Of routine consideration: ‘Civilising’ children’s bodies via food events in Swedish and English early childhood settings

Deborah Albon, Anette Hellman

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Inspired initially by Elias’s (1994) work on ‘civilising processes’, this article draws on a project in which an English and a Swedish researcher examine ethnographic data on mealtimes from two of their respective studies undertaken in early childhood settings. Despite the differing contexts, the data show a marked similarity in the way children’s bodies become subject to ‘civilising’ during mealtimes. The article contends that mealtimes are times of the day when young children’s bodies are subject to a high degree of disciplining when compared to the ‘free’ play elements of the day. Using the concept of ‘over civilising’, we explore these processes, which are underpinned by a pervasive construction of young children’s bodies as ‘unruly’, in need of ‘civilising’ and bringing under control. Whilst this impacts on how educators are ‘expected’ to manage mealtimes in their settings, the data show how children negotiate, appropriate and resist these ‘body rules’.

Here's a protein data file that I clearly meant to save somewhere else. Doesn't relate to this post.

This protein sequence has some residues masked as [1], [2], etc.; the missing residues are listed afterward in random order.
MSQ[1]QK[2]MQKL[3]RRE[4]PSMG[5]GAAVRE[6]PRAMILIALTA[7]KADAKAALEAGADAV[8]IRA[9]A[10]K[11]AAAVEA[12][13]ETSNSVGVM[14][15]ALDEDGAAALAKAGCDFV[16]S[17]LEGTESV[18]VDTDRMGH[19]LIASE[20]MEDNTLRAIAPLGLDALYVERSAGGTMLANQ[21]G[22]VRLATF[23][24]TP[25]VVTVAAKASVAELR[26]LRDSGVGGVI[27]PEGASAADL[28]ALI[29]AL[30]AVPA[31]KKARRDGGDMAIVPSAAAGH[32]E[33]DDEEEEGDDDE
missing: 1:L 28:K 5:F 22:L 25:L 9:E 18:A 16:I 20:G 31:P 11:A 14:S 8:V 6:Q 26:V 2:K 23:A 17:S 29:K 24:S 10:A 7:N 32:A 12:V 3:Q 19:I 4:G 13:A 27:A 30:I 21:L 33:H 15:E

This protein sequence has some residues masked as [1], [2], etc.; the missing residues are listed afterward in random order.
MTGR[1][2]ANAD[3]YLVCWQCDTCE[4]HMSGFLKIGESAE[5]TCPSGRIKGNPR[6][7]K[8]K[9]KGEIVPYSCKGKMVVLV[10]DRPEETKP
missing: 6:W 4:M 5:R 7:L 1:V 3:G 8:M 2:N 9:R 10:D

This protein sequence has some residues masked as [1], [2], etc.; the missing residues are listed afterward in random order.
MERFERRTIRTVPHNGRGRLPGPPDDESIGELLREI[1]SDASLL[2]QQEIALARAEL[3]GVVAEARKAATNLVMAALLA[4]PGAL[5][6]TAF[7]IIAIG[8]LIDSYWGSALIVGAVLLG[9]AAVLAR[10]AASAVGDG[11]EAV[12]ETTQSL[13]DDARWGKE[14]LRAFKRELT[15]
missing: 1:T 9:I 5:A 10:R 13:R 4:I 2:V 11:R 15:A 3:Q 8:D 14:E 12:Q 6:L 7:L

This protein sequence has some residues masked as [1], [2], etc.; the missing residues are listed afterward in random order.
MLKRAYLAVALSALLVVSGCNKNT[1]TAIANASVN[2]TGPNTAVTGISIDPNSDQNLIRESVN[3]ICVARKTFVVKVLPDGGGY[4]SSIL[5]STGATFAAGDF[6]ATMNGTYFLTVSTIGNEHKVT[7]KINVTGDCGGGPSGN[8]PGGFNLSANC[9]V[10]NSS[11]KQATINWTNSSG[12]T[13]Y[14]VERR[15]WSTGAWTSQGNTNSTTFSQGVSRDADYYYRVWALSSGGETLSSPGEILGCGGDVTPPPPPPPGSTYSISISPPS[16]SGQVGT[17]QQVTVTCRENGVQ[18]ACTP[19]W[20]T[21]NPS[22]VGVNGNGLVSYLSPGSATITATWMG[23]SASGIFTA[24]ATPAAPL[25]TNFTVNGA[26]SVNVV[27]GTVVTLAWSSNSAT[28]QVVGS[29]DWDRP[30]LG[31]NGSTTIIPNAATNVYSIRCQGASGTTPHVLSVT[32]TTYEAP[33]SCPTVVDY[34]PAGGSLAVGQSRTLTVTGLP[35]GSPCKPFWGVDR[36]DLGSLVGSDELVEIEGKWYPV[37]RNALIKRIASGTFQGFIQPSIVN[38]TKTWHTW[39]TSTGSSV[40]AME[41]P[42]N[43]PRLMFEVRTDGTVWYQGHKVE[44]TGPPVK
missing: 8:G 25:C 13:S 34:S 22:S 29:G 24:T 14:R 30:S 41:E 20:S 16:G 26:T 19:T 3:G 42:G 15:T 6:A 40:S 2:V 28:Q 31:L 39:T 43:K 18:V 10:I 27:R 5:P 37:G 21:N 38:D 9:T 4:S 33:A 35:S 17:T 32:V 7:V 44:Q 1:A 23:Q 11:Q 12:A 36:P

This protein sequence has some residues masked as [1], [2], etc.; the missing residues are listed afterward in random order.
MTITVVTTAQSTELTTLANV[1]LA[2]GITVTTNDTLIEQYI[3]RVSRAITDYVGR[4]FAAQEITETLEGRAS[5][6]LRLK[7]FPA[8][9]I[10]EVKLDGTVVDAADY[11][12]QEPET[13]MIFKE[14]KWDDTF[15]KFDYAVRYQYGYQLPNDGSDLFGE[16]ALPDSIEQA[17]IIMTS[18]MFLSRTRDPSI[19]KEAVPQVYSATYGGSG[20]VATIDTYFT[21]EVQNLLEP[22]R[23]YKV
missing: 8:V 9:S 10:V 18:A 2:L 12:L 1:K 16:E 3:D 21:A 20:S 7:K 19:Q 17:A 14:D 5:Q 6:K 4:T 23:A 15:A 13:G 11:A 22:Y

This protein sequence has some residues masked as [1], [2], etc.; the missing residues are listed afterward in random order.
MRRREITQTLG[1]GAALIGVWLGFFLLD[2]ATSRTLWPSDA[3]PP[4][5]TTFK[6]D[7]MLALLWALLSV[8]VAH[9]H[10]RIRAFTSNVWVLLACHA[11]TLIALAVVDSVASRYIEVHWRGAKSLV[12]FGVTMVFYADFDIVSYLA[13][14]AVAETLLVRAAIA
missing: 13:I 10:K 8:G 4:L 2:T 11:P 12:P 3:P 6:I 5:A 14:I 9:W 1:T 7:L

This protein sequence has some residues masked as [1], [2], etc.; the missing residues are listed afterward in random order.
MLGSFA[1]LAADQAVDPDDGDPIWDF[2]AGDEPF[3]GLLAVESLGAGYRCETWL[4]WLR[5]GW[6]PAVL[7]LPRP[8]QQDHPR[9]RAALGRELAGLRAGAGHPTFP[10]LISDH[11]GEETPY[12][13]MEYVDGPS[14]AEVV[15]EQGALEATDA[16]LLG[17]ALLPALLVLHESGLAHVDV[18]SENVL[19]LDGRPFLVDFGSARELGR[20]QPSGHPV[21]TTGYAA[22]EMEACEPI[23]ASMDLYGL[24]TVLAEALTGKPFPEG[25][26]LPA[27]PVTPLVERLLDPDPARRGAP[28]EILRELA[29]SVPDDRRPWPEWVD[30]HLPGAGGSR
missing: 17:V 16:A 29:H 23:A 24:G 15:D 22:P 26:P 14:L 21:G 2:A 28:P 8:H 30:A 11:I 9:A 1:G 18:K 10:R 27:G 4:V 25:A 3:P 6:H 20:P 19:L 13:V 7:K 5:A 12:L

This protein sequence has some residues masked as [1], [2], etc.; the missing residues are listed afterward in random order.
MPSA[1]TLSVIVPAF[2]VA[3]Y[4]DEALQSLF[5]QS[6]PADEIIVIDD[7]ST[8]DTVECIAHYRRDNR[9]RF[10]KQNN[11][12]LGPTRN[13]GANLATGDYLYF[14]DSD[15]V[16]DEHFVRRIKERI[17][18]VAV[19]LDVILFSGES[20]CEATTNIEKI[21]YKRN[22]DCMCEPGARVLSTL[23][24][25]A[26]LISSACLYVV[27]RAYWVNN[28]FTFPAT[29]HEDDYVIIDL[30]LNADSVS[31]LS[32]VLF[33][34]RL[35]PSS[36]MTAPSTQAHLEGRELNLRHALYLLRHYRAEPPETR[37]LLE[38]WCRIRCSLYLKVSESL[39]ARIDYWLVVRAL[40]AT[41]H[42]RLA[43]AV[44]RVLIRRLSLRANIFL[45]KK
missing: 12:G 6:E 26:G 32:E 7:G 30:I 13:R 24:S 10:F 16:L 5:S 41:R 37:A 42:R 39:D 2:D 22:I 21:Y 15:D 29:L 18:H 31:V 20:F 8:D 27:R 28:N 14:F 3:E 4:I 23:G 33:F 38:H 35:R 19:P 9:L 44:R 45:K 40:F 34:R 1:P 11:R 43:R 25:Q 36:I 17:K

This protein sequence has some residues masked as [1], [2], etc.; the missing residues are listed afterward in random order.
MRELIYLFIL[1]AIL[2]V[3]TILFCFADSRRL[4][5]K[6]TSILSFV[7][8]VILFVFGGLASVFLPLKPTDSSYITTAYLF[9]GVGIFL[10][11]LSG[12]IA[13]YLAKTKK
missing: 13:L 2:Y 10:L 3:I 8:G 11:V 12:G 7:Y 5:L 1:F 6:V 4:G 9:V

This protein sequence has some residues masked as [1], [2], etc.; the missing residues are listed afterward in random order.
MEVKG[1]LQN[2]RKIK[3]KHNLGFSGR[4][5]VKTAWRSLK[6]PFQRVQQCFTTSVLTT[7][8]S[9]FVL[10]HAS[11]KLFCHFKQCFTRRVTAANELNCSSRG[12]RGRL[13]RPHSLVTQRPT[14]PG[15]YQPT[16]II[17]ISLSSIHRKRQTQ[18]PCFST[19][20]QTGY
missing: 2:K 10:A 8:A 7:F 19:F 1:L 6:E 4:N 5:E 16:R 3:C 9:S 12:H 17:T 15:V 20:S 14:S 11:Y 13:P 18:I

© 2018, published by Taylor and Francis. This is an author produced version of a paper published in Ethnography and Education, uploaded in accordance with the publisher’s self- archiving policy. The final published version (version of record) is available online at the link below. Some minor differences between this version and the final published version may remain. We suggest you refer to the final published version should you wish to cite from it.
Original languageEnglish
JournalEthnography and Education
Early online date10 Jan 2018
Publication statusE-pub ahead of print - 10 Jan 2018


  • Mealtimes, early childhood, ethnography, civilising the body, Elias

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